Friday, December 11, 2009

"It's ALIVE!"

Well the Land Cruiser is back on the road!
I bought this puppy several years ago and it needed (ha! it still needs) a lot of work. I’m trying to teach myself about vehicle maintenance/repair by doing all of my own work.

We all make mistakes as parents and I think my dad made one with me. See, he would not let me buy a car. Not with my own money and certainly not with his. As freshmen in college, we were not allowed to have cars on campus. So it was not until the next summer that I finally bought a car. A ’74 Ford Pinto. I changed the oil and checked the air pressure I the tires but that’s about it. See, as a college student, I didn’t have time to work on cars – so when something went wrong, I’d turn it into a shop and pay to have it fixed. Honestly though, that was a pretty good car and not much went wrong with it.

Time progressed, I got a job and a new car and then I definitely didn’t have time to learn how to work on cars. Now if my dad had let me buy a car as a teenager – not paid for it himself – make ME pay for it; and if he had not paid to have it fixed, I could only have afforded a junker and I would have had to spend my Saturdays learning how to fix it with my buddies who had and worked on cars. But noooooooo. That’s okay – other than that, I had (and have) a great dad – he did teach me a lot.

Well I resolved to go and not do likewise so I let my son buy a car just as soon as he could. I paid for half of his first vehicle. I paid nothing else. He learned to work on cars. As a pre-med student in college he had owned and sold about 5 cars and built two from hulks up. He now owns two and works on both of them as a hobby.

So now I’m trying to learn. I bought this project vehicle – it ran but only barely.
I put narrower tires on it.
Changed out the steering stabilizer and lubed the steering and tie rod ends.
I fixed the throttle.
I changed out the master cylinder.
I added some lights.
Temporarily stopped some rust.
And then it just quit on me. It would drive fine for about 20 minutes and then just chug along at 5 miles an hour.

I thought it was a choke problem – so I fiddled with that.
I thought it was fuel filter problem – so I changed that.
I sprayed carb cleaner in the carburetor.
No joy.

When I bought it, it came with spare parts, old parts and what not. In the box of stuff was a carb rebuild kit. A bit beyond my time constraints to learn how to fix so there it sat. And sat. And sat. Until a buddy who thought he owed me a favor (he didn’t) said, “Hey, why don’t you let me take that home and mess with the carb?”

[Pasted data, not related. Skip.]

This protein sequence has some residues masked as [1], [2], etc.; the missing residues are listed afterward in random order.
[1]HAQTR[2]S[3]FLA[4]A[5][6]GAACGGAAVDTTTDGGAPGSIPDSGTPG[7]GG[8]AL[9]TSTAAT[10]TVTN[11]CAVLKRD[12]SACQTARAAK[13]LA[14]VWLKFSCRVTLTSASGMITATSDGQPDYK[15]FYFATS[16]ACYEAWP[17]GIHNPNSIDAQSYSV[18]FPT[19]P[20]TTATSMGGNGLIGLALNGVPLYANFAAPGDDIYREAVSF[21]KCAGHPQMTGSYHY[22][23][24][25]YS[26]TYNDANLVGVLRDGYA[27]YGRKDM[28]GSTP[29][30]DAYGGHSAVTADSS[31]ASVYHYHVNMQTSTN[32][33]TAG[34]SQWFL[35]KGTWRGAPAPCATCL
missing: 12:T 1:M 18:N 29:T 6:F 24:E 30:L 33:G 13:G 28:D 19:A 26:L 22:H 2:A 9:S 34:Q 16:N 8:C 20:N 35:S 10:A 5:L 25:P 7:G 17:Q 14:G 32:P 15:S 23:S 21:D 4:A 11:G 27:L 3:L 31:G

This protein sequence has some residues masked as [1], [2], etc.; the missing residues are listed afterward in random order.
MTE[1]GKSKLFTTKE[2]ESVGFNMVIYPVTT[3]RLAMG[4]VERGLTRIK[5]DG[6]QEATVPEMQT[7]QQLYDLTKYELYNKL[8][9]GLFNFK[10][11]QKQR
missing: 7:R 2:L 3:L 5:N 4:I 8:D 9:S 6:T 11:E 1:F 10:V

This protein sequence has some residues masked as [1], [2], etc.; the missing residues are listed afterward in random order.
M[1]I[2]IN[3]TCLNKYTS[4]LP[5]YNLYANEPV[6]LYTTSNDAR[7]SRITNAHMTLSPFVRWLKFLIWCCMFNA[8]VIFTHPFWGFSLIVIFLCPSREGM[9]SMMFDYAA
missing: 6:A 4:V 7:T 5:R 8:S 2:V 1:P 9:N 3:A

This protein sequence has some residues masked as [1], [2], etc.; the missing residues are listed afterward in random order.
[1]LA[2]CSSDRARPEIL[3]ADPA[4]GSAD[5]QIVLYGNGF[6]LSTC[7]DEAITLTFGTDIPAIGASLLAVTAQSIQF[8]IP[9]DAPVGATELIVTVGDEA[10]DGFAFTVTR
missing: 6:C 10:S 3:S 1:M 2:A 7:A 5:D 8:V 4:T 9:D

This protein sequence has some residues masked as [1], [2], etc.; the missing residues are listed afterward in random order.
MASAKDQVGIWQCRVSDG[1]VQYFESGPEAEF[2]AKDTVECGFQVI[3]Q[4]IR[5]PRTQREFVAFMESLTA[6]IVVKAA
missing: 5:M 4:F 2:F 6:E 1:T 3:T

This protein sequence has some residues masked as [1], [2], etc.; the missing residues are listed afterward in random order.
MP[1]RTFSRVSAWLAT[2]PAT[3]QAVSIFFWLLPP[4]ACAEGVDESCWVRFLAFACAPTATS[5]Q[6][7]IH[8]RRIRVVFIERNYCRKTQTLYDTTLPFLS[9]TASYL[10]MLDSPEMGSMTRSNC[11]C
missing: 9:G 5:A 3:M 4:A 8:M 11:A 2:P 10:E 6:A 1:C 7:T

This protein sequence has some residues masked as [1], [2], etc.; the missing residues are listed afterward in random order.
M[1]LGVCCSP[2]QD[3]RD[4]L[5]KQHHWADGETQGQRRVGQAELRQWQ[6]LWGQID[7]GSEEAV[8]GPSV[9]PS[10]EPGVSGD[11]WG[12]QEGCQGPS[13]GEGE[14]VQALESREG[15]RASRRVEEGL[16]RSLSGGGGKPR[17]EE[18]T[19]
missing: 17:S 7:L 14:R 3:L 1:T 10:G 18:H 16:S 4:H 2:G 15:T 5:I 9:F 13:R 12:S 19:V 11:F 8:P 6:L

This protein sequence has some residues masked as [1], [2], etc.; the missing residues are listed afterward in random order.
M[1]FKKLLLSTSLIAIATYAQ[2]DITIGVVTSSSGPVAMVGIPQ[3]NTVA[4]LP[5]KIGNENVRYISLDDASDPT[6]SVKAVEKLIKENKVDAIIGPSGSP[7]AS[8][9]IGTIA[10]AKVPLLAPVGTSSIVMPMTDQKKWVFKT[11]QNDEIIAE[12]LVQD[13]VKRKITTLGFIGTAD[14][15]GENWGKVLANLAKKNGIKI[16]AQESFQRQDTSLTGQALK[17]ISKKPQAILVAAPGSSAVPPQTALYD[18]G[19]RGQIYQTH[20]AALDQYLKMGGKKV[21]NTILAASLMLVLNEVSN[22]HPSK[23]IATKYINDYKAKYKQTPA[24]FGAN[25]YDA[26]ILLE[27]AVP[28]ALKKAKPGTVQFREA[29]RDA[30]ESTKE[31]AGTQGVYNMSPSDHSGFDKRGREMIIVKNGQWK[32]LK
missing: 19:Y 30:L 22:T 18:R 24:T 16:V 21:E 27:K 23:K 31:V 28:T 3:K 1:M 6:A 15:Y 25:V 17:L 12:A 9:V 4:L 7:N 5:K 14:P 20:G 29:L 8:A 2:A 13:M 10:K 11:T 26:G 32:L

He fixed it. In fact, he totally rebuilt it. Said it was so bad he couldn’t understand how it drove at all before. Then he taught me how to check the oil in the front and rear differentials (it was low) and the transfer case. Then he taught me how to lube a vehicle. Then we tightened up some belts and added some air to the tires. Then he taught me how to check the u-joints.

I have on order now, two front end u-joints and four new shocks – we will put them in together.

So it has taken 30 years but I am now spending part of my weekends with my buddies learning how to wrench on a vehicle.

My goal is to get it mechanically in tip top shape then work on the body and exterior. I’ll paint it a normal color – when I got it, it was the original green with some bluish grey bondo and some gray primer. As I noticed rust, I would wire wheel it and splash it with a different colored grey primer. Then I learned about this black rust-eating paint so I started using that. The thing looked like it had measles. So I started “connecting the dots” and lo, a camo pattern emerged. But I’ll probably end up painting it grey or tan. Next I’ll work on the interior – it’s a mess.

Some day it will be nice.

Right now it’s a project for me to learn on.
And it works well in the snow.
And it has a fairly high “cool factor” too, don’tcha think?

See ya out there.

And he made ready his chariot, and took his people with him: - Exodus 14:6

If you have any comments I’d love to hear them.
If they really interest me, I may even post them.
You can reach me at Joe

You can also join us to discuss this and other issues at Viking Preparedness Forums

Prepared Americans for a Strong America


At 12/12/09 04:30, Blogger PJ said...

Excellent post!

Yeah, that's how it happened with me as well. I remember wrenching on the family cars with my dad way back in the day. But, over time, I started "paying the man" to fix everthing and I lost what little skills I had gained.

Now, I drive a '92 Jeep Cherokee. I've already started working on it myself.

BTW...LOVE the old Land Cruisers. LOVE'EM!

At 13/12/09 07:11, Blogger Mayberry said...

Sweet Cruiser. Fortunately, I cut my teeth on a 1964 Chevy II (this in 1989). It had a six banger with "three on the tree". Hot Rod Magazine being about the only thing I would read willingly at the time, the six and 3 speed gave way to a V8 (complete with chrome and headers) and a Saginaw close ratio 4 speed tranny. Did all the work myself, with help from Dad. Since then I've rebuilt dozens of engines and transmissions, and no, I'm not a professional car mechanic. I sure am grateful I had that old Chevy II!

At 16/12/09 09:59, Anonymous Anonymous said...

My first vehicle was a 74 pinto. I drove it all the way from Albuquerque, New Mexico to Quantico, Virginia and for several years thereafter. Good ride.

I like your vehicle. I drive Jeeps now but that's a beauty you have there.


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